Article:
I think that's slightly harsh. People have been using the Royal Mail to send confidential data - bank statements, cheques, deeds, court summons, plots to overthrow the government, porn, contracts, medical records, tax returns, mortgage applications - for 400 years. We, as a society including the courts, government and general population, have always treated the post and private couriers as secure. Much more secure than email.

      This concept of having to encrypt is very new. CPS don't encrypt faxes and I doubt very much if they encrypt paper letters.

      In fact I'll bet that the ICO sent their communications about this case in the clear by paper post.

  6. Milton

    Yes, they exist

    There really are people holding down highly responsible, important jobs which involve the handling of incredibly sensitive personal data—which is also evidence for the trial of serious crimes—who are so abjectly lazy, incompetent, ignorant or plain stupid that they commit this stuff to portable media without encrypting it.

    Who has lost their job for this pitiful incompetence?

    1. Anonymous Coward
      Anonymous Coward

      Re: Yes, they exist

      @Milton: "Who has lost their job for this pitiful incompetence?"

      Nobody, cause the CPS is going to lose the evidence :]

  7. ratfox


    I think you mean, was stolen.

    1. }{amis}{
      Black Helicopters

      Re: "Lost"

      Ride on the right tube train out of Whitehall around 17:00 and every third suitcase is likely to have a poorly secured laptop full of privileged government data.

      I would bet targeting mid-level civil servants on the tube is a sport amongst the various spy agencies.

  8. Doctor Syntax Silver badge

    If this was supposed to be court evidence they weren't taking continuity seriously. Having exposed this practice twice I'm sure defence counsel will have taken note. It should make for interesting cross-examination.

    1. joeldillon

      'The original version of the data was retained by the police'

      It's data, not a bloodstained knife. This was a copy of the version that was, presumably, properly stored with full chain of custody for the trial.

      1. Doctor Syntax Silver badge

        "This was a copy of the version that was, presumably, properly stored with full chain of custody for the trial."

        Which of these were the CPS planning to produce in court? If they were planning to produce the original why were they bouncing a copy between offices?

  9. rmason

    New system to transfer files digitally...

    Who wants to have a bet?


  10. Anonymous Coward

    Confidential DVDs left in reception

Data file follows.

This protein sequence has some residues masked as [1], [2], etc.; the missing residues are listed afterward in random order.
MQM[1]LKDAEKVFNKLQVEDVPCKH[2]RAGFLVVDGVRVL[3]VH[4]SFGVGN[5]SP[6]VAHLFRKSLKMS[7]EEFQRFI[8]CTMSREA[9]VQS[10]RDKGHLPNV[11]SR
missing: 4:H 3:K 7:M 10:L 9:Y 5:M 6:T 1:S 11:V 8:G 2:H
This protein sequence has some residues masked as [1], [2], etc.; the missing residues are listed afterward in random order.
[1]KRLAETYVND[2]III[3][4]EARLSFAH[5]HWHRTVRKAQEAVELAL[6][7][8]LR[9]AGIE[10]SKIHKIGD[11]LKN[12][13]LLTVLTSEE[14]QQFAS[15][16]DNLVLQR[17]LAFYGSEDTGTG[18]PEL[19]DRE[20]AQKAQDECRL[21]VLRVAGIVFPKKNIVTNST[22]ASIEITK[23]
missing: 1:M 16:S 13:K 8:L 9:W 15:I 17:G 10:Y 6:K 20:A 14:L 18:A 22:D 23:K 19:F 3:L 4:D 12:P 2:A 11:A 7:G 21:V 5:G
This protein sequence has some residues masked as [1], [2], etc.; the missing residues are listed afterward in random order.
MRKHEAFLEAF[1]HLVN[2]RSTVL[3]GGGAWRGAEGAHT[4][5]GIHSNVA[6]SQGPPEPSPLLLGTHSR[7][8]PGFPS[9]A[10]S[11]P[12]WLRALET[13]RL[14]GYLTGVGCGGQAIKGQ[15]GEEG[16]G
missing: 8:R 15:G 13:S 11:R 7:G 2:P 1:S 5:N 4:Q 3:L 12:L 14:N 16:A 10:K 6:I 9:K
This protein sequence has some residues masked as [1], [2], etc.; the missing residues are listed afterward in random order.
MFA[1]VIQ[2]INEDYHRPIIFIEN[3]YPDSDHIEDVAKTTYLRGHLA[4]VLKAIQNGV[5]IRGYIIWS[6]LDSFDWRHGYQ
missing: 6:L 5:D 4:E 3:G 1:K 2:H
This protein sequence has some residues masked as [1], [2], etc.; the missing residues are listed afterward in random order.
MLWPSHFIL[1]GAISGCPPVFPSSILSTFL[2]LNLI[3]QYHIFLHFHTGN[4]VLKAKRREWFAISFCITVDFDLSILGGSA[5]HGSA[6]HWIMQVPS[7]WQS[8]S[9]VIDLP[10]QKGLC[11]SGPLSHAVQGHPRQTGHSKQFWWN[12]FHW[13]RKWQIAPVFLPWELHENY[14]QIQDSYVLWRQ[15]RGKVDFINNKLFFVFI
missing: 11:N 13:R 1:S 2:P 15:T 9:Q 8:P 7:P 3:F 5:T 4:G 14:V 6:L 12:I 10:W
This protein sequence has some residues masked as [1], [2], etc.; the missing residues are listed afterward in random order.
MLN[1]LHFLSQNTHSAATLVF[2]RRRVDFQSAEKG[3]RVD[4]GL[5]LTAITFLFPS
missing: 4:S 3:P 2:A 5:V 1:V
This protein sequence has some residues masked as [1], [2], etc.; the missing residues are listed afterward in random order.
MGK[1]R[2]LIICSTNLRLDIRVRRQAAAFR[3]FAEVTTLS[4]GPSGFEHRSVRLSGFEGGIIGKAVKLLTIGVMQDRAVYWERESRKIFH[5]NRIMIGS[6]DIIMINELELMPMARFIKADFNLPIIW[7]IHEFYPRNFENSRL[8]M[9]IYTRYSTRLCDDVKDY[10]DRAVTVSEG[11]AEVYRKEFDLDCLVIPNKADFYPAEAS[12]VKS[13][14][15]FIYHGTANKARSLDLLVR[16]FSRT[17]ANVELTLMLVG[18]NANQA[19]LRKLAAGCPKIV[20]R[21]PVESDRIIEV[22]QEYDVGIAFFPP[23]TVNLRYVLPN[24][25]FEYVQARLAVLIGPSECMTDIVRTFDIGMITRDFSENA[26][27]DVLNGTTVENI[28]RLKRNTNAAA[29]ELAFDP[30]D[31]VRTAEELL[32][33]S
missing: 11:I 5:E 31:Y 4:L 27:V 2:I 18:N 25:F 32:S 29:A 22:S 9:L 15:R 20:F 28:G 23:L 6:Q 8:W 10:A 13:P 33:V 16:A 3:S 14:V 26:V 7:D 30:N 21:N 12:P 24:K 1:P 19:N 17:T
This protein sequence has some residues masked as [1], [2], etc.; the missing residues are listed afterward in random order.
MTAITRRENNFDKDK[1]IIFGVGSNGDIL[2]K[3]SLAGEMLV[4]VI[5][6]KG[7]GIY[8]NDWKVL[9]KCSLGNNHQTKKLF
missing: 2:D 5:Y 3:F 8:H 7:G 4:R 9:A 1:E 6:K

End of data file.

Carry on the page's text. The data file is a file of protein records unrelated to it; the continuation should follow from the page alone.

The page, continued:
"The DVDs were sent by tracked delivery between two CPS offices outside office hours and left in reception."

    I'm surprised that all such sensitive material isn't stored in an encrypted form that can only be accessed with some kind of a card reader. That way when the DVD/Laptop gets stolen/is left on the tube, the contents aren't available to any third party.

  11. Dodgy Geezer Silver badge

    What actually happens...

    ...when a government body is fined? Say £1m?

    They either ask for another £1m in their budget (making the fine completely pointless)...

    ...or they make a £1m saving in their budget, Now, they can't sack any staff, so all they can do is withdraw service. In which case the taxpayer gets punished twice - once with maladministration and the second time by having to suffer worse potholes in the roads, or whatever that department provided......

  12. Upperfoot

    Reparations for the victims

    This is completely pointless and is akin to one hand taking money from the other, the money from the ICO fines will most likely go into the HM Treasury Consolidated Fund, which also happens to fund a large part of the Crown Prosecution Service...

    I would rather the money go towards paying the victims some compensation and the rest be used to train the departments involved to be more careful.

  13. Roger Kynaston Silver badge

    what will happen with any prosecutions

    Assuming that further investigation finds that a senior bod in the CPS has to face criminal proceedings. Will they sign off on their own prosecution?

  14. steviebuk Silver badge

    UK's Crown Prosecution Service fined £325k after...

    ....using the password


    for their new digital delivery system of interview footage and leaving it on a PostIT note stuck on a monitor in the police station reception in view of all the members of public coming in to report stuff.

    "Because everyone kept forgetting the password and it was easier than calling IT to have it reset".

    I bet we'll be reading that next.

  15. Anonymous Coward
    Anonymous Coward

    And the real victims ?

    Not a brass farthing.

    I work with people from all over the world. If you ask them about UK data protection, they'd say it would be a good idea.

  16. xanda

    This one stinks proper.

    As the CPS will pay the ICO fine before 13 June, it will cough up a reduced amount of £260,000.

    Anybody would think from this that the offence is akin to some kind of glorified parking fine. What kind of attitude is it that allows a body like the CPS - the same body who always press for the maximum penalty - to enjoy a reduction in sanction as some sort of reward for simply saying sorry?

  17. herman Silver badge

    Hmm, now they have an online method to transfer the videos - did they check Youtube for leaks?

  18. pɹɐʍoɔ snoɯʎuouɐ

    why put it on a DVD for it to be at risk of getting lost lost?

    uploading the videos to YouTube and not listing them or marking them as private is probably more secure than putting it unencrypted on a disk and throwing it in a letterbox.....

    at least that way they cold at least claim they tried to keep it secure. In even 2016 there is no reason why these videos needed to be on physical media.

    Boffin icon out of irony,,,, it really is not that hard....